What is the difference between a barrister and a solicitor?

What is the difference between a barrister and a solicitor?

Originally published for 'Legally Speaking' by LaTrobe Valley Express Partner, Bree Knoester was recently interviewed about the differences between a barrister and solicitor, and what prompted her career change.

You were a barrister, and are now a Partner of a law firm. What is the difference between being a barrister and a solicitor?

A barrister is a court lawyer who presents and argues cases on behalf of their clients. A solicitor is the person with the day-to-day conduct of the case and the ongoing contact with the client. The easiest way to recognise a barrister is that they wear the black robes and [until recently] a horse-hair wig. This was (originally) so everyone was equal and anonymous before a judge - that it didn't matter what you wore, you all appeared the same in a courtroom.

What prompted the change?

I started my career as a solicitor and in 2006 became a barrister. I was a barrister for over eight years and ran many jury trials, appeared in the Court of Appeal and the High Court - but I missed working with clients every day. I joined Adviceline Injury Lawyers in March 2014.

Now, as the solicitor, I get to help clients achieve outcomes or settlements that can change their lives - it is extraordinarily rewarding. Also, returning to work as a solicitor has meant I can return to acting for sufferers of asbestos and dust diseases and to return to working in the area where I grew up and where my extended family still reside.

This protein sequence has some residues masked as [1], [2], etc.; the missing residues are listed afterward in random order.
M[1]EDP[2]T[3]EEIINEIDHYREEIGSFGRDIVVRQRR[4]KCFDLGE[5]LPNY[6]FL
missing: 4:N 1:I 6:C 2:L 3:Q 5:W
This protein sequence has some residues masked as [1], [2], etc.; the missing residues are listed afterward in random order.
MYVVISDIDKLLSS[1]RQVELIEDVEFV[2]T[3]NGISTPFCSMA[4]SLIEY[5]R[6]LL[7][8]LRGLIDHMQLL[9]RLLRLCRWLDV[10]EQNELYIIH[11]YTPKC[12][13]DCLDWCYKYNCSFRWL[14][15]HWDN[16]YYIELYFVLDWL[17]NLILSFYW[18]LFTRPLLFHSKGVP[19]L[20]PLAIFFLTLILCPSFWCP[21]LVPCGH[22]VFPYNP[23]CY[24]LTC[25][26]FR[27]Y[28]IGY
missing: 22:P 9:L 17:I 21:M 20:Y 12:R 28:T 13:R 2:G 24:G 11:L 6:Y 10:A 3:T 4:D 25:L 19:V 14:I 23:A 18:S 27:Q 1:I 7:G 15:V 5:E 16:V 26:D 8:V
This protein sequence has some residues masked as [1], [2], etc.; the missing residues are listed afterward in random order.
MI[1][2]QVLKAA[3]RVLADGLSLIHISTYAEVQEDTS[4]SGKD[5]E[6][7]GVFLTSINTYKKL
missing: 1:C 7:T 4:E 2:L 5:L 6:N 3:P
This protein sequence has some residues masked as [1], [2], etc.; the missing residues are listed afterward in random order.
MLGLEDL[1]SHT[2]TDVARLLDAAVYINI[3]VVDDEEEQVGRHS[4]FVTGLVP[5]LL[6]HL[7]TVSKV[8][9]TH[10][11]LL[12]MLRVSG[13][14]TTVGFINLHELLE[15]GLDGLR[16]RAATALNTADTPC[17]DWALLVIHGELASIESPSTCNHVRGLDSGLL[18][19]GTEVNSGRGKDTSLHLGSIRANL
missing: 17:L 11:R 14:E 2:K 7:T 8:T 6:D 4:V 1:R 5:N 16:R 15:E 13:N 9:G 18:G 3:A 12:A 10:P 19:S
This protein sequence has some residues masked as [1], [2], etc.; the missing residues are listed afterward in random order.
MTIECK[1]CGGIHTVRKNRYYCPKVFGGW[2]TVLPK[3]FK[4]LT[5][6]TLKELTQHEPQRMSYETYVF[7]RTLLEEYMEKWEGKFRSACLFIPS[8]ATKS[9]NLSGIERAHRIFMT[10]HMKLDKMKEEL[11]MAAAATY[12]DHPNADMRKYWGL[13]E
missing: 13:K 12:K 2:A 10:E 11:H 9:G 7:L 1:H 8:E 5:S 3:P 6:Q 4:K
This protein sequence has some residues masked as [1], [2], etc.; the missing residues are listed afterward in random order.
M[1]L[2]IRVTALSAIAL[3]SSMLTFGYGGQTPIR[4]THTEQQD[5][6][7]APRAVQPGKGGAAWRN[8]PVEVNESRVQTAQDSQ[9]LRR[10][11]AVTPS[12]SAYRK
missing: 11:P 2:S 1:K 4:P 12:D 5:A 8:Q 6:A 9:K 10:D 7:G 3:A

How did you come to work with asbestos sufferers?

Having grown up in the Latrobe Valley the asbestos legacy in this area is well known to me. Over 140,000 Latrobe Valley power station workers were exposed to asbestos between the 1920s and 1980s, and contract mesothelioma at seven times the state average. One of my first jobs, whilst I was at University, was volunteering in a local Latrobe Valley law firm and helping asbestos clients. I then did that work for the Commonwealth and now have returned to helping asbestos disease sufferers.

There is always a real need in regional Victoria for injured people to be able to access legal representation locally, and in 2015 we opened a visiting office in Kirk Street, Moe. I am loving the opportunity to reconnect with this community, and feel privileged to look after the asbestos practice in this area and at Adviceline Injury Lawyers. I also help out clients with WorkCover, public liability and medical negligence issues and claims.

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